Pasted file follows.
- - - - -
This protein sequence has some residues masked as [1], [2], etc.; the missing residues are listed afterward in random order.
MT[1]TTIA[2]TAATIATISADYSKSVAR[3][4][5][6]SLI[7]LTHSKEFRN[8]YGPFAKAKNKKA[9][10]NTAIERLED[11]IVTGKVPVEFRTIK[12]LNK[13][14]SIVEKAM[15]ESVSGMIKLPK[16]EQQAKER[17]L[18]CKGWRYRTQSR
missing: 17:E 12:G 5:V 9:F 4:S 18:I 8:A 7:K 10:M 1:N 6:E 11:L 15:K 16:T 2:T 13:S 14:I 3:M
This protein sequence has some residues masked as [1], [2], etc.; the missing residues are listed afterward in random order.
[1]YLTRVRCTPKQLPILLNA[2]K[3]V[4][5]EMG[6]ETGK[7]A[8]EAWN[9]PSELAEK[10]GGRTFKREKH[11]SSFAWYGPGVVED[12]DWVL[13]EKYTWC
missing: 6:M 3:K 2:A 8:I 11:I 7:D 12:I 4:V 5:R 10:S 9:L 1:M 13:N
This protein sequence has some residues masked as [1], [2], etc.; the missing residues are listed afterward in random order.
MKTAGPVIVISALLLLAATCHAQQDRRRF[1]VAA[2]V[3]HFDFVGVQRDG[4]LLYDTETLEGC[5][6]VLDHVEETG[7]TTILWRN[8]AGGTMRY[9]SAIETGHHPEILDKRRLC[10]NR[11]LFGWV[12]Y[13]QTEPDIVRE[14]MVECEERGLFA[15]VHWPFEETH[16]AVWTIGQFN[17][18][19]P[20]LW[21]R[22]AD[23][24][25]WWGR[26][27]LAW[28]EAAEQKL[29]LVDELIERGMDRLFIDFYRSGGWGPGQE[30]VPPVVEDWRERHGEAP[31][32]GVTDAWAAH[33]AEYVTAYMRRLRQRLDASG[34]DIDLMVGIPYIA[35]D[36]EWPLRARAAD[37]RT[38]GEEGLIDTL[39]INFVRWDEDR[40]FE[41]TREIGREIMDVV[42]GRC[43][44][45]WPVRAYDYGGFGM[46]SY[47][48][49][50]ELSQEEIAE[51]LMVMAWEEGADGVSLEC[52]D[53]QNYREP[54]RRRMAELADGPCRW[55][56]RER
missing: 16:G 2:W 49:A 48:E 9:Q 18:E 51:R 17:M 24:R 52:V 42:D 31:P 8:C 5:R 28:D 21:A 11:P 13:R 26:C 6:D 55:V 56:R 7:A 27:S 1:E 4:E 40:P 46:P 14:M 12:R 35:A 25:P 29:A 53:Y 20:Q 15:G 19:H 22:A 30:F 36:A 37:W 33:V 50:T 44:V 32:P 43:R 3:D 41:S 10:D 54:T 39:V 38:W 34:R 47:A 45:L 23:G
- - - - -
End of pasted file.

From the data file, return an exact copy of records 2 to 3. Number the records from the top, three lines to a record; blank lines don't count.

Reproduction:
This protein sequence has some residues masked as [1], [2], etc.; the missing residues are listed afterward in random order.
[1]YLTRVRCTPKQLPILLNA[2]K[3]V[4][5]EMG[6]ETGK[7]A[8]EAWN[9]PSELAEK[10]GGRTFKREKH[11]SSFAWYGPGVVED[12]DWVL[13]EKYTWC
missing: 6:M 3:K 2:A 8:I 11:I 7:D 12:I 4:V 5:R 10:S 9:L 1:M 13:N
This protein sequence has some residues masked as [1], [2], etc.; the missing residues are listed afterward in random order.
MKTAGPVIVISALLLLAATCHAQQDRRRF[1]VAA[2]V[3]HFDFVGVQRDG[4]LLYDTETLEGC[5][6]VLDHVEETG[7]TTILWRN[8]AGGTMRY[9]SAIETGHHPEILDKRRLC[10]NR[11]LFGWV[12]Y[13]QTEPDIVRE[14]MVECEERGLFA[15]VHWPFEETH[16]AVWTIGQFN[17][18][19]P[20]LW[21]R[22]AD[23][24][25]WWGR[26][27]LAW[28]EAAEQKL[29]LVDELIERGMDRLFIDFYRSGGWGPGQE[30]VPPVVEDWRERHGEAP[31][32]GVTDAWAAH[33]AEYVTAYMRRLRQRLDASG[34]DIDLMVGIPYIA[35]D[36]EWPLRARAAD[37]RT[38]GEEGLIDTL[39]INFVRWDEDR[40]FE[41]TREIGREIMDVV[42]GRC[43][44][45]WPVRAYDYGGFGM[46]SY[47][48][49][50]ELSQEEIAE[51]LMVMAWEEGADGVSLEC[52]D[53]QNYREP[54]RRRMAELADGPCRW[55][56]RER
missing: 16:G 2:W 49:A 48:E 9:Q 18:E 51:R 17:M 24:R 52:V 42:D 31:P 8:C 5:R 28:D 21:A 11:P 13:R 26:C 6:D 55:V 56:R 7:A 27:S 1:E 4:E 40:P 46:P 14:M 12:R 35:A 25:P 29:A 53:Y 20:Q 15:G 19:H 22:A 30:F 36:A 37:W 33:V 50:T 44:V 32:P 43:R 3:D 41:S 10:D 54:T 39:V 38:W 34:R 47:A 45:L 23:G